Existing home sales fell 6.6% last month to a seasonally adjusted annual rate of 6.22 million, according to data published by the National Association of Realtors. The reading is the first decline since November and drags the pace of sales to its lowest since August. Still, sales are up 9.1% from the year-ago level.

Economists surveyed by Bloomberg had expected a more modest drop to a 6.49 million sales rate.

The median existing-home price crept higher to $313,000, marking 108 consecutive months of year-over-year gains. The new level ties October’s record high and sits 15.8% above the year-ago level.

Home inventory remained at a record-low 1.03 million units at the end of last month. Unsold units now count for two months of sales at their current rate, up slightly from January’s 1.9 month supply.

Supply was down 29.5% year-over-year at the end of February, underscoring the shortage that’s contributed to higher prices and a now-slowing pace of sales. Home purchases first boomed at the start of the pandemic as record-low interest rates pulled borrowing costs lower. Mortgage rates set several record lows in 2020 and further boosted buying activity.

Supply strains have since lifted prices even higher, and mortgage rates are now reversing their months-long decline. Lumber shortages have also pressured costs, with the National Association of Home Builders saying last month that rising material costs are adding $24,000 to the price of new homes.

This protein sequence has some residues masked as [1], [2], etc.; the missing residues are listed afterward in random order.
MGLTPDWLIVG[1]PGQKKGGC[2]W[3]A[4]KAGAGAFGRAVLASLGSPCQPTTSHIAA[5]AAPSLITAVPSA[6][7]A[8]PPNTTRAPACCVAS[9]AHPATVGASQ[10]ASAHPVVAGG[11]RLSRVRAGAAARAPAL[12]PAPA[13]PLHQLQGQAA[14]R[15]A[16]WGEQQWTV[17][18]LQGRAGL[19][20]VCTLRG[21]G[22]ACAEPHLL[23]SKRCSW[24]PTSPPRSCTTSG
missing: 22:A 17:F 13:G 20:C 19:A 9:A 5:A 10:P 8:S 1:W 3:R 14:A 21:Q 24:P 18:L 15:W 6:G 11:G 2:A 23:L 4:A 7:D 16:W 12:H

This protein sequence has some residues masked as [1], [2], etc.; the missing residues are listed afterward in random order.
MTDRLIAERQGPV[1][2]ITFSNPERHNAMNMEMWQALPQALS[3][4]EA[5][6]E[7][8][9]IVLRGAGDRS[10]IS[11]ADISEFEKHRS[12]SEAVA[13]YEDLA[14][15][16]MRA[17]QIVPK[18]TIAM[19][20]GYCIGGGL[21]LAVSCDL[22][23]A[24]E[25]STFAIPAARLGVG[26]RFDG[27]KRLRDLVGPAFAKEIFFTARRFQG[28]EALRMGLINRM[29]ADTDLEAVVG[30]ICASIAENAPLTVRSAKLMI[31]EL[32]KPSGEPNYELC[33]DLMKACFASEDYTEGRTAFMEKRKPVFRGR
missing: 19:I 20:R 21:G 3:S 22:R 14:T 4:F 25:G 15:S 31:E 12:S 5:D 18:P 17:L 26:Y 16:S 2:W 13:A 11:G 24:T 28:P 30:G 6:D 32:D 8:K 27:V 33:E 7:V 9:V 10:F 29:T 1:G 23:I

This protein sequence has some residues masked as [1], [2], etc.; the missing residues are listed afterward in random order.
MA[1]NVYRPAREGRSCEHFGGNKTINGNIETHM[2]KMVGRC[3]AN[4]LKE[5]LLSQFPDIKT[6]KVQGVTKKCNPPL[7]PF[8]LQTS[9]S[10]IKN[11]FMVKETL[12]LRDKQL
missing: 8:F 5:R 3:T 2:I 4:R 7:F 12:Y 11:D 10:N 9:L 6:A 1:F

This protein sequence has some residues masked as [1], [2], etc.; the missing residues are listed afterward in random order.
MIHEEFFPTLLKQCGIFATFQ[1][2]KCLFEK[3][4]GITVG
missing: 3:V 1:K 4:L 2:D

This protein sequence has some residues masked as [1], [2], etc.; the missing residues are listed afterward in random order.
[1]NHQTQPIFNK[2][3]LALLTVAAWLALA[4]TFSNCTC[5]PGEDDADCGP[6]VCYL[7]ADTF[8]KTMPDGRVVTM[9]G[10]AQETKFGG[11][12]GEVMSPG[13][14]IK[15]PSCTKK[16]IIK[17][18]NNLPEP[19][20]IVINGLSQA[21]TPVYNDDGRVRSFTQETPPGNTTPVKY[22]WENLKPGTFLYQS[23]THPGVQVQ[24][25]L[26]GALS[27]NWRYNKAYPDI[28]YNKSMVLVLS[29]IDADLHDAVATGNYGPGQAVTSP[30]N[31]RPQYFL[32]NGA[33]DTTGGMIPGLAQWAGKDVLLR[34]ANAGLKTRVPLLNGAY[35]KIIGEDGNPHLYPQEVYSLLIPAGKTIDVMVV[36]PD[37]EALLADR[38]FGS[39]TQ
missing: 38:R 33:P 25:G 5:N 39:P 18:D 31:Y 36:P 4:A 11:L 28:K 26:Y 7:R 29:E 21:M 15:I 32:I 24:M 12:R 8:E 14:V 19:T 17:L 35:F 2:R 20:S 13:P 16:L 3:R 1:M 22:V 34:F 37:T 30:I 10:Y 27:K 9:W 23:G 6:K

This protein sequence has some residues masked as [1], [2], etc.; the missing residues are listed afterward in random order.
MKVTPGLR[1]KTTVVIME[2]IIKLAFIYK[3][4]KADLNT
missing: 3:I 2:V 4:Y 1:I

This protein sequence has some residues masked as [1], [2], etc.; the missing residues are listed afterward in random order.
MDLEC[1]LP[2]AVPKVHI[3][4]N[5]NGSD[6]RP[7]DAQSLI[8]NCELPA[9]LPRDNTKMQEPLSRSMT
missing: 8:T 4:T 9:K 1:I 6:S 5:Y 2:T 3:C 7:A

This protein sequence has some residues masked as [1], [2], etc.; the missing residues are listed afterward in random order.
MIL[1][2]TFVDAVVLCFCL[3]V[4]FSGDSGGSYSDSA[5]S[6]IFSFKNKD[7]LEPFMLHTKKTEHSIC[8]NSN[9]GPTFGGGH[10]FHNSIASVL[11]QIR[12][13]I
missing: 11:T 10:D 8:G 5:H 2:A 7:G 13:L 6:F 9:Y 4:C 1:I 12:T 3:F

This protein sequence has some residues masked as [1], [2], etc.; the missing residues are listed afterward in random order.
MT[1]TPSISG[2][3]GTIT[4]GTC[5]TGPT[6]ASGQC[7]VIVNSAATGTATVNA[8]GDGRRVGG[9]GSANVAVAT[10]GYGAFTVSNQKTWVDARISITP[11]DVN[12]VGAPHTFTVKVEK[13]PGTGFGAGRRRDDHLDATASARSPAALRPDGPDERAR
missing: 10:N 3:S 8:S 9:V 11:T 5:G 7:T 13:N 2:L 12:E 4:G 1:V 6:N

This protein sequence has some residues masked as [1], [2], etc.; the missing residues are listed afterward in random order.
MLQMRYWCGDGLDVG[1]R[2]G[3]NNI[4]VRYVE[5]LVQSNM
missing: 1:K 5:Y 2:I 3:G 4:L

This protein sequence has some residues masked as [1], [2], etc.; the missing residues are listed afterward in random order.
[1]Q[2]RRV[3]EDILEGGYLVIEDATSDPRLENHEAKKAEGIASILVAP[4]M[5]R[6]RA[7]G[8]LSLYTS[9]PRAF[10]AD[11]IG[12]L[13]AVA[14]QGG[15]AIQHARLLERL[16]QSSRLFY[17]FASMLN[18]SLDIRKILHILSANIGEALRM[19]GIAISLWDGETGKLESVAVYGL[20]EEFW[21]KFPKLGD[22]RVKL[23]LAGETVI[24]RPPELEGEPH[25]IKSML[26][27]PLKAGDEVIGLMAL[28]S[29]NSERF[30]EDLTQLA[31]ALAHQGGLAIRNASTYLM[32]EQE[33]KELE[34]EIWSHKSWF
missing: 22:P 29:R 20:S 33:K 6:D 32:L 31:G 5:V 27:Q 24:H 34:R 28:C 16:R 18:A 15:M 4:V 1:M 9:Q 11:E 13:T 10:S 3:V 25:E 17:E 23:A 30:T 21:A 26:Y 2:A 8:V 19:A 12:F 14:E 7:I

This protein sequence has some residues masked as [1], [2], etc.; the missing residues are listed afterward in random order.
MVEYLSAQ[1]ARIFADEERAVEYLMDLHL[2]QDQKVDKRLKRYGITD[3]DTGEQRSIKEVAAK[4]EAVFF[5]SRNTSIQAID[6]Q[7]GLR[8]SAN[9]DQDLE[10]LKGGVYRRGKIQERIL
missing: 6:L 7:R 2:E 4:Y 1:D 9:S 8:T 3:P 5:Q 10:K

These obstacles will likely curb the market’s rally as the economy reopens, Nancy Vanden Houten, lead US economist at Oxford Economics, said.

“We look for the pace of existing-home sales to drift lower over the course of the year as headwinds from a lack of supply and eroding affordability are partially offset by the tailwinds of still-strong demand, particularly from younger households and a solid recovery,” she added.

The National Association of Realtors is more bullish toward the strained market. While affordability is weakening, strong savings and a boost from Democrats’ latest relief package should keep demand elevated through 2021, Lawrence Yun, chief economist at NAR, said.

“Various stimulus packages are expected and they will indeed help, but an increase in inventory is the best way to address surging home costs,” he added.

Contractors are struggling to rise to the occasion. Building starts for new privately owned residences fell 10.3% to a seasonally adjusted annual rate of 1.42 million in February, according to the Census Bureau. That’s the lowest level since August and marks a second straight month of decline.